Our school system has been under attack for a while now, it seems– especially salient is the stress high schoolers face as they prepare for college. Getting into college is now like an ultra-high stakes game– and everyone is playing to win.
Here in the Bay Area especially, many students have their eyes set on those top-tier colleges, which easily come to mind– UC Berkeley, Stanford, MIT, and the like. That in itself is not a bad thing.
The problem is these colleges can take only so many students, and they’re also very exclusive. The schools we seem to all want to go to only accept 10% or less of applicants. Which means right off the bat, the other 90% of us aren’t getting in.
But this doesn’t seem to faze us. We take those extra classes, cram in those extracurricular and vie to be just “a little more extraordinary” than the person before us, hoping that extra summer lecture we took at Stanford on molecular biology will make all the difference.
And this has some startling effects on our surroundings. Tutoring centers are a great example of this. We’ve created a $103 billion dollar industry that profits off this hope*1. We think that extra boost in grades is what it takes– it’s become more of a norm than ever to take SAT boot camps– and of course the tutoring centers are more than happy to oblige.
I’ve seen instructors who say they are happy to work at tutoring centers because it allows them to help students realize their goals and reach their dream schools.
That’s great for the student who can afford the help, but getting into college is a zero-sum game– a student who is “pruned” for colleges effectively takes spots away from applicants who don’t have access to those kinds of resources.
But equitableness aside, there’s a fundamental issue that I believe is more disruptive– what colleges look for.
“Academic excellence. Dedication. Genuine Interest.”*2 These are trite descriptions of what colleges look for. And we’ve taken it to the extreme. We’ve taken to shooting for 4.0’s, becoming president of 3 clubs, and hunting for summer internships at universities to rise to the occasion.
And what does this imply about the type of person colleges look for?
Times are changing. In a global society, we’re facing problems that test our commitment to not just our local communities, but to citizens across the world. To create the next generation of leaders, problem solvers, and visionaries, we need feeling, thinking, open-minded humans. We need people able to deal with the rapidly changing world environment, create new ideas, and offer new perspectives.
But the current school system is not doing this.*3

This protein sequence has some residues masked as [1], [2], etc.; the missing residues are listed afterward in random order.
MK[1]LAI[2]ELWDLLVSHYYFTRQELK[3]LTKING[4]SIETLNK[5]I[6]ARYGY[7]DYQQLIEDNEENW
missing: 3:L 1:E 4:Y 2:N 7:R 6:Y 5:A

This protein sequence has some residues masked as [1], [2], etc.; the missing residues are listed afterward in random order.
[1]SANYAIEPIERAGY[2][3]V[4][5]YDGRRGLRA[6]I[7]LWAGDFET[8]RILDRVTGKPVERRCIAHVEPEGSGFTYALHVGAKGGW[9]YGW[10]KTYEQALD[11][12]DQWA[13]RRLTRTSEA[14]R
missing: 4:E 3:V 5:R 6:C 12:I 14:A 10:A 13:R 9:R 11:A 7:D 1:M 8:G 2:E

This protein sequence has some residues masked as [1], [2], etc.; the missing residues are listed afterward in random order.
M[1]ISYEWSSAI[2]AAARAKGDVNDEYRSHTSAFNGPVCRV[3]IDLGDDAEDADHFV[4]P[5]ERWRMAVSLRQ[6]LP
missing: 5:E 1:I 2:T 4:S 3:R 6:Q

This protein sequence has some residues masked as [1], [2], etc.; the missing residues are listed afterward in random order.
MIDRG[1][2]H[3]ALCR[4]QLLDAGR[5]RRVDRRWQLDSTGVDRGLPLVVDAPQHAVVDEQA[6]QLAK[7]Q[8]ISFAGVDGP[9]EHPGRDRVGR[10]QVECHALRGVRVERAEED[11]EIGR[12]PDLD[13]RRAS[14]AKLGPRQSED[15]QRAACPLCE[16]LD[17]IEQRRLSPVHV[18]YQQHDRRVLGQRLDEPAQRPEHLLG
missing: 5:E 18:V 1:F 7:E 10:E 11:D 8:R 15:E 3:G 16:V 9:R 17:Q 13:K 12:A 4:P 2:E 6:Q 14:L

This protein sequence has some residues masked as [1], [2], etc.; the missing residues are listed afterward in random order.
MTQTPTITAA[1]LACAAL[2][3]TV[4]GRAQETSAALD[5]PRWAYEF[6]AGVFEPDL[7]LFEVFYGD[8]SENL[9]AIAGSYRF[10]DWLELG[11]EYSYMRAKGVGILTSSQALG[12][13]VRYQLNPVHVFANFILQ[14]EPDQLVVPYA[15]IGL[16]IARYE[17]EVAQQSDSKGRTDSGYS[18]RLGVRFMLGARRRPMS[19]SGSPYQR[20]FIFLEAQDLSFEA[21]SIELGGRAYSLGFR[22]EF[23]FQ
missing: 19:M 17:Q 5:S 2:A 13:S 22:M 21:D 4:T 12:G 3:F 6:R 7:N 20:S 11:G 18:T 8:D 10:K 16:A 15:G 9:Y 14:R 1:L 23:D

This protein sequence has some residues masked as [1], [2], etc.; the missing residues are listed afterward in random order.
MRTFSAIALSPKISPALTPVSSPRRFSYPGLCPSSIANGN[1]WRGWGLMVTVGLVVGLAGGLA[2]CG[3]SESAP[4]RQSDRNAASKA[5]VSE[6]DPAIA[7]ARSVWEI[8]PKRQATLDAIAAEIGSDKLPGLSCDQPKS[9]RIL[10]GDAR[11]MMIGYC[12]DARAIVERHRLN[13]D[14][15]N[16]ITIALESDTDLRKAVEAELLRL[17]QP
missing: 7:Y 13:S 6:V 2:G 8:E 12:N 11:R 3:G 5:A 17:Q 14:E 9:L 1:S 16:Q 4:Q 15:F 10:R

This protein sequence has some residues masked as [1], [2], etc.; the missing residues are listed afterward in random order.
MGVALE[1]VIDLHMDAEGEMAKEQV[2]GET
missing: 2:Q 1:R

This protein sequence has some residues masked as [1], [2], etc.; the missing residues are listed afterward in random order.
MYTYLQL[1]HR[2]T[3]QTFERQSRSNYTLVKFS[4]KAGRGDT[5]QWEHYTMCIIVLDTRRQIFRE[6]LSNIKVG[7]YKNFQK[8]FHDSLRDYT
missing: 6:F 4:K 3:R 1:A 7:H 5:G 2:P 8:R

We’re saying that success looks like straight A’s and juggling multiple after-school activities.
We’re not stressing thinking, life skills, or a broader world view. Being a human is more about doing well in classes. But it seems that job has been relegated elsewhere.
Instead, students are led to believe that they can bolster their college application by seeing who can “complete the most objectives”, and the scores from standardized testing only increases this terrible example of gamification.
Testing, often, isn’t the most effective way to gauge learning at all. *4/*5
So it’s not just the fact that we have students overworking themselves for a sliver of possibility, but that the entire process isn’t what optimal learning looks like.
What can we do? There are all sort of ideas for reforming the system*6. Hopefully, we can work on those. But in the meantime, it’s worth it to examine how school fits in with your personal value framework.
What do you care about? Past that 4.0, past the Ivy League education, what are you looking for?
If you’re hellbent on staying in the competitive circuit (and I’m sure many of you will), and don’t have the best idea of what to major in during your time on college or what to do right after, I suggest you check out www.80000hours.org .
It’s not about education reform, but they do give great advice on choosing a career, which can definitely help narrow your school choices down. Also, they talk about doing the most with your job– how you can help the most people AND earn the most money.
So we started by examining some shortcomings of the general college application process and filtered it to see its effects on the student industry, life, and culture. We’re still a long way from any ideal situation.
But you can change your own mindset. You can stare at the reality before you– the tests, the stress, the culture.
And you can choose to reject it.
You can choose to move on, take what you can from school, and still do what you want. You don’t need to get sucked into any culture of mass-high achievement or laundry lists of achievements.
Life is about more than this.
Have you read any of the world’s top 100 books?*7 Or looked into humanity’s greatest threats to our existence?*8
There’s an entire world of human experience out there, and it would be a shame if all we got out of our formative years was a finely developed skill for filling out bubbles…